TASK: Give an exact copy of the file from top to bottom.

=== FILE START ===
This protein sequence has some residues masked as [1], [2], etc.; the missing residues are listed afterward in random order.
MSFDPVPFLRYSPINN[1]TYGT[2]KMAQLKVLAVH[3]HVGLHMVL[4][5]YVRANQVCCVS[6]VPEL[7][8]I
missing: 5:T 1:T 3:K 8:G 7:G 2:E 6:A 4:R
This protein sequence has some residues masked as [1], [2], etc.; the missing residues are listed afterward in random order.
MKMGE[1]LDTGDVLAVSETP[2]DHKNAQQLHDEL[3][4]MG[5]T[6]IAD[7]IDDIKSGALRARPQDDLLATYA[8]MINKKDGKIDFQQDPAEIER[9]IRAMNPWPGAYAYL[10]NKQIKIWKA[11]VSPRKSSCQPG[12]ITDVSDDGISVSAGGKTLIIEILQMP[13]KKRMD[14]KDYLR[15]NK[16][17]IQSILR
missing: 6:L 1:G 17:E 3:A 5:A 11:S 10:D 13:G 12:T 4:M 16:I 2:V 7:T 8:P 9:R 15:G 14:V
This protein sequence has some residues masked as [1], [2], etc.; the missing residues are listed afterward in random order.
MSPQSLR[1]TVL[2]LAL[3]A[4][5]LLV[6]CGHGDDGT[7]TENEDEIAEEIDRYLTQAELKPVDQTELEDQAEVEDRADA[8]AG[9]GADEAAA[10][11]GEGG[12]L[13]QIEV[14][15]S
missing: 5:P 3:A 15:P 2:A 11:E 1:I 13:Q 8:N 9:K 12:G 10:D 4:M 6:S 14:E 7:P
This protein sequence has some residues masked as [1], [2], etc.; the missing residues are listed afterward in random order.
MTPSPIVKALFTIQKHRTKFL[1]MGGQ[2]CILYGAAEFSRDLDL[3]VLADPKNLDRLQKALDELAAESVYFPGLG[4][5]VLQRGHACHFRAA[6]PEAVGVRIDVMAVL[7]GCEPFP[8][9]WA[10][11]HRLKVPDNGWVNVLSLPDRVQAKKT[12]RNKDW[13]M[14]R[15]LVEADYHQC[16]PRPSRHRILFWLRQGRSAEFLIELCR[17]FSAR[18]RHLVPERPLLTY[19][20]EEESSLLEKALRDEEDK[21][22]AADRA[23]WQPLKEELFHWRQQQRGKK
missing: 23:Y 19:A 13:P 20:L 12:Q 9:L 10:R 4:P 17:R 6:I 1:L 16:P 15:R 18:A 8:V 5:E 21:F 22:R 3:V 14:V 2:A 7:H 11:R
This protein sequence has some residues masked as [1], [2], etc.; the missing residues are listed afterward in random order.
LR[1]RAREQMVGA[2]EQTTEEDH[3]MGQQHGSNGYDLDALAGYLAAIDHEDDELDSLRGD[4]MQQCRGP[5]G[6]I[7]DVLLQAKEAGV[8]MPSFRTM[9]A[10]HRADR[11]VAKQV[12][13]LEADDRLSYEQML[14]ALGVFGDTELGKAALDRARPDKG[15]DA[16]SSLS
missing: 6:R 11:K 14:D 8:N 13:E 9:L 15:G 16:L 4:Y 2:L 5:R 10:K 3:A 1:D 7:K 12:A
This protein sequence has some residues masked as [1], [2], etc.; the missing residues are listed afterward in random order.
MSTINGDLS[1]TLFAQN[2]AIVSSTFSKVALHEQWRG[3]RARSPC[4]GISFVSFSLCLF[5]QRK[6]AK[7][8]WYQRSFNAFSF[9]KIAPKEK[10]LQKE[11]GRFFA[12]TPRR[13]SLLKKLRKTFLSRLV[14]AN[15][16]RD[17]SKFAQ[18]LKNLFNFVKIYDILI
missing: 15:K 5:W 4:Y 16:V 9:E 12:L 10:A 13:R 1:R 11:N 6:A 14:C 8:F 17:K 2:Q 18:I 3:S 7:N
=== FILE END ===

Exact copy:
This protein sequence has some residues masked as [1], [2], etc.; the missing residues are listed afterward in random order.
MSFDPVPFLRYSPINN[1]TYGT[2]KMAQLKVLAVH[3]HVGLHMVL[4][5]YVRANQVCCVS[6]VPEL[7][8]I
missing: 5:T 1:T 3:K 8:G 7:G 2:E 6:A 4:R
This protein sequence has some residues masked as [1], [2], etc.; the missing residues are listed afterward in random order.
MKMGE[1]LDTGDVLAVSETP[2]DHKNAQQLHDEL[3][4]MG[5]T[6]IAD[7]IDDIKSGALRARPQDDLLATYA[8]MINKKDGKIDFQQDPAEIER[9]IRAMNPWPGAYAYL[10]NKQIKIWKA[11]VSPRKSSCQPG[12]ITDVSDDGISVSAGGKTLIIEILQMP[13]KKRMD[14]KDYLR[15]NK[16][17]IQSILR
missing: 6:L 1:G 17:E 3:A 5:A 11:S 10:D 13:G 12:T 4:M 16:I 2:V 7:T 8:P 9:R 15:G 14:V
This protein sequence has some residues masked as [1], [2], etc.; the missing residues are listed afterward in random order.
MSPQSLR[1]TVL[2]LAL[3]A[4][5]LLV[6]CGHGDDGT[7]TENEDEIAEEIDRYLTQAELKPVDQTELEDQAEVEDRADA[8]AG[9]GADEAAA[10][11]GEGG[12]L[13]QIEV[14][15]S
missing: 5:P 3:A 15:P 2:A 11:E 1:I 13:Q 8:N 9:K 12:G 10:D 4:M 6:S 14:E 7:P
This protein sequence has some residues masked as [1], [2], etc.; the missing residues are listed afterward in random order.
MTPSPIVKALFTIQKHRTKFL[1]MGGQ[2]CILYGAAEFSRDLDL[3]VLADPKNLDRLQKALDELAAESVYFPGLG[4][5]VLQRGHACHFRAA[6]PEAVGVRIDVMAVL[7]GCEPFP[8][9]WA[10][11]HRLKVPDNGWVNVLSLPDRVQAKKT[12]RNKDW[13]M[14]R[15]LVEADYHQC[16]PRPSRHRILFWLRQGRSAEFLIELCR[17]FSAR[18]RHLVPERPLLTY[19][20]EEESSLLEKALRDEEDK[21][22]AADRA[23]WQPLKEELFHWRQQQRGKK
missing: 23:Y 19:A 13:P 20:L 12:Q 9:L 10:R 4:P 17:R 6:I 1:L 16:P 15:R 18:A 8:V 5:E 21:F 22:R 3:V 14:V 2:A 7:H 11:R
This protein sequence has some residues masked as [1], [2], etc.; the missing residues are listed afterward in random order.
LR[1]RAREQMVGA[2]EQTTEEDH[3]MGQQHGSNGYDLDALAGYLAAIDHEDDELDSLRGD[4]MQQCRGP[5]G[6]I[7]DVLLQAKEAGV[8]MPSFRTM[9]A[10]HRADR[11]VAKQV[12][13]LEADDRLSYEQML[14]ALGVFGDTELGKAALDRARPDKG[15]DA[16]SSLS
missing: 6:R 11:K 14:D 8:N 13:E 9:L 15:G 16:L 4:Y 2:L 5:R 10:K 3:A 1:D 7:K 12:A
This protein sequence has some residues masked as [1], [2], etc.; the missing residues are listed afterward in random order.
MSTINGDLS[1]TLFAQN[2]AIVSSTFSKVALHEQWRG[3]RARSPC[4]GISFVSFSLCLF[5]QRK[6]AK[7][8]WYQRSFNAFSF[9]KIAPKEK[10]LQKE[11]GRFFA[12]TPRR[13]SLLKKLRKTFLSRLV[14]AN[15][16]RD[17]SKFAQ[18]LKNLFNFVKIYDILI
missing: 15:K 5:W 4:Y 16:V 9:E 12:L 10:A 13:R 1:R 11:N 6:A 14:C 8:F 17:K 2:Q 18:I 3:S 7:N